Theatre Mirror Reviews - "Inherit the Wind"

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note: entire contents copyright 2004 by Carl A. Rossi


by Jerome Lawrence and Robert E. Lee
directed by Laura Schrader

Phil Cooper / Money Man … Joseph Arbeely
Townsperson … Barbara Belles
Drummond … Michael Bradley
Television Reporter … Kerry Bryars
Rachel … Rachel Carney
Matthew Harrison Brady … Bill Doscher
Timmy … Ben Duvall
Davenport … Brian Giacometti
Mrs. McLain … Annie Giddings
Melinda … Rebecca Gilbert
Mayor … Ron Green
Mrs. Bollinger … Maia Hansen
Judge … Don Hovey
Maggie Loomis … Adie Jalfin
Elijah … Marek Janota Bzowski
Photographer … Avery Johson
Mrs. Krebbs … Jeanette Lake-Jackson
Sillers … James Laing
Mrs. Brady … Marie LeClair
Mrs. Platt … Julianne LaMay
Hornbeck … Steven Malatesta
Townsperson … Mary Moffett
Mrs. Blair … Wendy Nystrom
Goodfellow … Don Pinnelle
Meeker … Larry Segel
Dunlap … Jim Skypeck
Bertram Cates … Zach Snow
Reverend Brown … Jim Taber
Bannister … Brian James Ward
Howard … Noah Wartenberg
Reuters Reporter & Recorder … Bogusia Wojciechowska

Move over OUR TOWN and make room for INHERIT THE WIND --- Jerome Lawrence and Robert E. Lee’s 1950s courtroom drama based on the Scopes Monkey Trial of the 1920s is another chestnut now relevant for today’s times. OUR TOWN comforts and reinforces with its small-town sweetness and timeless values; INHERIT THE WIND provokes with its clash between fundamentalism and freedom of speech and thought, especially what can and cannot be taught in schools (Messrs. Lawrence and Lee used the Scopes trial for their own attack on McCarthyism). The Footlight Club production is the Boston area’s second WIND in the past few months; no doubt, there will be more a-blowing --- if you have never seen the play or its film versions, the Club’s production is a decent introduction; “introduction” in the sense that it is condensed from three acts to two and plays as a collection of Big Scenes rather than a well-rounded evening --- it would be perfect for high school students reading the play for English class. My only nitpick is that the production is updated to 2004; there is talk of emails and laptops, the radio announcer becomes a smiling TV anchorwoman, etc. I, for one, don’t need to see Hamlet with a cell phone in order for me to identify with him; here, I felt I was being treated as one of the narrow-minded townspeople --- i.e., I wouldn't have gotten the play's timeliness had it been done as is.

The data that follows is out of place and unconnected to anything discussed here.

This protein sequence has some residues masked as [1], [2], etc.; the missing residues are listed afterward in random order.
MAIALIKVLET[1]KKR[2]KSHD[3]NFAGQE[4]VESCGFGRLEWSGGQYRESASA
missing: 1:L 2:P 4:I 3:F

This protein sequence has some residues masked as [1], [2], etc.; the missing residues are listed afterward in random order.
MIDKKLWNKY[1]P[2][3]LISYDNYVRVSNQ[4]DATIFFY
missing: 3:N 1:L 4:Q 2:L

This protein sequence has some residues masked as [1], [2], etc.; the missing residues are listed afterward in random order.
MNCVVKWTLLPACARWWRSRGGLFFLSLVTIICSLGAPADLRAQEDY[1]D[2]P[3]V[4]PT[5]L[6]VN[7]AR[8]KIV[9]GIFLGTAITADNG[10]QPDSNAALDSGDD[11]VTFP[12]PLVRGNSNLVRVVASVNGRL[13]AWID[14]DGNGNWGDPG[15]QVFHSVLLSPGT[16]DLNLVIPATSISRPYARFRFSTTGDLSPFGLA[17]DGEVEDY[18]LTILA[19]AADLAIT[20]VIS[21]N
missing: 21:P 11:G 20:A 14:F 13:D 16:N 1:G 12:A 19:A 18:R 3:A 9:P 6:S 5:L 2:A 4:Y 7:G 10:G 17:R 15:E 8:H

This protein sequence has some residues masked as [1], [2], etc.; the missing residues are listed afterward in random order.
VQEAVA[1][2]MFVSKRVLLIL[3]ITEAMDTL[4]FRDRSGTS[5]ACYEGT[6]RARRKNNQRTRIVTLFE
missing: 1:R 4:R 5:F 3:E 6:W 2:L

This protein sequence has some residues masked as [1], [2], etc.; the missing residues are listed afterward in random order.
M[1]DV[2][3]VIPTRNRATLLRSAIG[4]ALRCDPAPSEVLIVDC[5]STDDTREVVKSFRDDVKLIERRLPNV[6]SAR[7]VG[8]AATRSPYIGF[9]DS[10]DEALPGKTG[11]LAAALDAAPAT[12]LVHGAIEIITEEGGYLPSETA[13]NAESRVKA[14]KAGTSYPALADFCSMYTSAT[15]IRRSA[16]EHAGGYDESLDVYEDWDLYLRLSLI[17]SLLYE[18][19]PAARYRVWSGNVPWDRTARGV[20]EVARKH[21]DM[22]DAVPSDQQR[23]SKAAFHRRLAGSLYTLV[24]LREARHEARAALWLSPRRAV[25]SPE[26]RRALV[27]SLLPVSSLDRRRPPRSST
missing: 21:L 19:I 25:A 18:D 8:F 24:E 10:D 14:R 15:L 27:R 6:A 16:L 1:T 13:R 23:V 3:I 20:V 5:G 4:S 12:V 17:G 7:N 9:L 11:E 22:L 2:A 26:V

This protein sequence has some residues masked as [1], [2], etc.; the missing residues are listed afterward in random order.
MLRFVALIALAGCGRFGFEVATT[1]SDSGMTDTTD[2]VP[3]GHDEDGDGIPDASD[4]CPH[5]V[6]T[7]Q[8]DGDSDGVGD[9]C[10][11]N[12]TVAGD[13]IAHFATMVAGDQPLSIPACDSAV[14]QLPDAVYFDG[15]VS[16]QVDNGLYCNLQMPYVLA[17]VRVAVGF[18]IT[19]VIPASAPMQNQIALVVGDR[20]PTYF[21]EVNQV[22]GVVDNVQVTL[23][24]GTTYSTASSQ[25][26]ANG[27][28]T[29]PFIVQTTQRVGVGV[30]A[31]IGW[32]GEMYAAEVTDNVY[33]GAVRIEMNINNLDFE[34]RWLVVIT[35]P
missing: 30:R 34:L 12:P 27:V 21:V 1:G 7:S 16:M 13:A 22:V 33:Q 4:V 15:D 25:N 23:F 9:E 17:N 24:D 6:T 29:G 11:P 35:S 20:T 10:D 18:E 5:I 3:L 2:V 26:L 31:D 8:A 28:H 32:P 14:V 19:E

That said, the production is good bread-and-butter and has the best Footlight ensemble I’ve seen thus far; things take awhile to warm up but as long as the supporting players are allowed to ad-lib they make up a convincing community and it is a pleasure to look over the numerous faces for their reactions throughout the trial. Director Laura Schrader fails to punch up the play’s tragedy --- the downfall of Matthew Harrison Brady, the overzealous prosecuting attorney --- and thus Bill Doscher does little more than twinkle, beam and roar adorably (it’s a great audition for Sir Toby Belch); Michael Bradley’s Drummond, the defending attorney, is a mellow flame rather than a shower of sparks; whenever he and Mr. Doscher clash, there is the agreeable sound of corn popping. Zach Snow and Ron Green’s iconographies make them naturals as the accused schoolteacher and the backsliding Mayor, and Don Hovey is amusingly prim and snooty as the Judge; I have seen Mr. Hovey several times, before --- he may play the same notes over and over but he is such a wonderful throwback to the character comedians of 1930s films that he is a welcome accent to any production.

"Inherit the Wind" (4 - 19 June)
Eliot Hall, 7A Eliot Street, JAMAICA PLAIN, MA
1 (617) 524-6506

THE THEATER MIRROR, New England’s LIVE Theater Guide